# Gauss–Kuzmin distribution

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Parameters (none) $k\in \{1,2,\ldots \}$ $-\log _{2}\left[1-{\frac {1}{(k+1)^{2}}}\right]$ $1-\log _{2}\left({\frac {k+2}{k+1}}\right)$ $+\infty$ $2\,$ $1\,$ $+\infty$ (not defined) (not defined) 3.432527514776...

In mathematics, the Gauss–Kuzmin distribution is a discrete probability distribution that arises as the limit probability distribution of the coefficients in the continued fraction expansion of a random variable uniformly distributed in (0, 1). The distribution is named after Carl Friedrich Gauss, who derived it around 1800, and Rodion Kuzmin, who gave a bound on the rate of convergence in 1929. It is given by the probability mass function

$p(k)=-\log _{2}\left(1-{\frac {1}{(1+k)^{2}}}\right)~.$ ## Gauss–Kuzmin theorem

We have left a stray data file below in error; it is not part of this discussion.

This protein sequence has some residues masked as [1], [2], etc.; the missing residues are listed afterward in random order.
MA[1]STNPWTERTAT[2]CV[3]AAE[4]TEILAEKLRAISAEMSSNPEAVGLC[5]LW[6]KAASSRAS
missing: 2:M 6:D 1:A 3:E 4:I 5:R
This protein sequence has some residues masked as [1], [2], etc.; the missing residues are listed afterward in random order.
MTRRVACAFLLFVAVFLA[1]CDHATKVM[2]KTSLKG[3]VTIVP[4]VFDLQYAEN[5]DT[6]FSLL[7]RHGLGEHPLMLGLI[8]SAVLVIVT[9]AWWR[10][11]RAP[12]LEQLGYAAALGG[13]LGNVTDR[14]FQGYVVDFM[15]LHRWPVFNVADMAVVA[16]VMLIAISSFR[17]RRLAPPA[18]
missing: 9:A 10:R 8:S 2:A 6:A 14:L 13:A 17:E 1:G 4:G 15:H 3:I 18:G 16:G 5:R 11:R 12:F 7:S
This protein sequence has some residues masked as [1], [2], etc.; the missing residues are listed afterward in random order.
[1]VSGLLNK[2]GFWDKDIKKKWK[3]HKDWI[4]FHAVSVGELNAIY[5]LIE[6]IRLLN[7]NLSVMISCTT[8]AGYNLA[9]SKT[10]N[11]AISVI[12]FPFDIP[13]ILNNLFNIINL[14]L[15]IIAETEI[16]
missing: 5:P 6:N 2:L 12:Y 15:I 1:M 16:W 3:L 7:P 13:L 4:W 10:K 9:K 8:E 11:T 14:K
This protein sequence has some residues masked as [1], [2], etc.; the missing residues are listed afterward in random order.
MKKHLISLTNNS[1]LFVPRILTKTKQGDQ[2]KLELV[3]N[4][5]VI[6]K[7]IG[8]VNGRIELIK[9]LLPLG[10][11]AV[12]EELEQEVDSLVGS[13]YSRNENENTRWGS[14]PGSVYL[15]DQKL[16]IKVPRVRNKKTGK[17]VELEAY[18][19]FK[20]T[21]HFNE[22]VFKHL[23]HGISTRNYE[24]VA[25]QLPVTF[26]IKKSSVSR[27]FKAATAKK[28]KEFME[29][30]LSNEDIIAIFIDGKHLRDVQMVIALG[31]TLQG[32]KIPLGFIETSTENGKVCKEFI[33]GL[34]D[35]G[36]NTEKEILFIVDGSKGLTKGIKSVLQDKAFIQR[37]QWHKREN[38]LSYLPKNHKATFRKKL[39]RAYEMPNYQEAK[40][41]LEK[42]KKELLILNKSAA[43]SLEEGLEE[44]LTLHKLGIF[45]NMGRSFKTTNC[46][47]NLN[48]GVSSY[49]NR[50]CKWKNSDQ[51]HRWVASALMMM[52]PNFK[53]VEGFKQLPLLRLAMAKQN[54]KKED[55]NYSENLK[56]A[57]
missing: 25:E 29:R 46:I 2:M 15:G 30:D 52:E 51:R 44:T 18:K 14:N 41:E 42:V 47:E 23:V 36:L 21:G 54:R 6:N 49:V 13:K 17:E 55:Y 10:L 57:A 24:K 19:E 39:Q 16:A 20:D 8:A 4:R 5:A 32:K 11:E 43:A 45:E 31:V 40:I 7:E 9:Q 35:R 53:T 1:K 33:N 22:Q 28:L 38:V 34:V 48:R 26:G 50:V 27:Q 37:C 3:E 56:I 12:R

Let

$x={\frac {1}{k_{1}+{\frac {1}{k_{2}+\cdots }}}}$ be the continued fraction expansion of a random number x uniformly distributed in (0, 1). Then

$\lim _{n\to \infty }\mathbb {P} \left\{k_{n}=k\right\}=-\log _{2}\left(1-{\frac {1}{(k+1)^{2}}}\right)~.$ Equivalently, let

$x_{n}={\frac {1}{k_{n+1}+{\frac {1}{k_{n+2}+\cdots }}}}~;$ then

$\Delta _{n}(s)=\mathbb {P} \left\{x_{n}\leq s\right\}-\log _{2}(1+s)$ tends to zero as n tends to infinity.

## Rate of convergence

In 1928, Kuzmin gave the bound

$|\Delta _{n}(s)|\leq C\exp(-\alpha {\sqrt {n}})~.$ In 1929, Paul Lévy improved it to

$|\Delta _{n}(s)|\leq C\,0.7^{n}~.$ Later, Eduard Wirsing showed that, for λ=0.30366... (the Gauss-Kuzmin-Wirsing constant), the limit

$\Psi (s)=\lim _{n\to \infty }{\frac {\Delta _{n}(s)}{(-\lambda )^{n}}}$ exists for every s in [0, 1], and the function Ψ(s) is analytic and satisfies Ψ(0)=Ψ(1)=0. Further bounds were proved by K.I.Babenko.